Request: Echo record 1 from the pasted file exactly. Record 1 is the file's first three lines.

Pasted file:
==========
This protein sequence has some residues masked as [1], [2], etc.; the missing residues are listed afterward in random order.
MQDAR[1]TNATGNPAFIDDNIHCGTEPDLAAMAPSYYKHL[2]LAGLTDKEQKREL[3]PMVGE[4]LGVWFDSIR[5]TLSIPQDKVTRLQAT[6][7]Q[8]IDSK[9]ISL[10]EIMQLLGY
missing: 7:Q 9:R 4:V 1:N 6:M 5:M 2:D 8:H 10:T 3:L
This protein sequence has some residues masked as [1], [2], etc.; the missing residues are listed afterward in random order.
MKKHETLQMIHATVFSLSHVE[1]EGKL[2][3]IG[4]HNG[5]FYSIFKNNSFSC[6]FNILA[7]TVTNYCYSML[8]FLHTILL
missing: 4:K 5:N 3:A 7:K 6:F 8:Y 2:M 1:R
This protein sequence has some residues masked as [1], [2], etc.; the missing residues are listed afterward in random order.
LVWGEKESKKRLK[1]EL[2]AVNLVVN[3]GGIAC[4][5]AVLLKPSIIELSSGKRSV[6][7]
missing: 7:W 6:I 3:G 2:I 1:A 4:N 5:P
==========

This protein sequence has some residues masked as [1], [2], etc.; the missing residues are listed afterward in random order.
MQDAR[1]TNATGNPAFIDDNIHCGTEPDLAAMAPSYYKHL[2]LAGLTDKEQKREL[3]PMVGE[4]LGVWFDSIR[5]TLSIPQDKVTRLQAT[6][7]Q[8]IDSK[9]ISL[10]EIMQLLGY
missing: 7:Q 9:R 4:V 1:N 6:M 5:M 2:D 8:H 10:T 3:L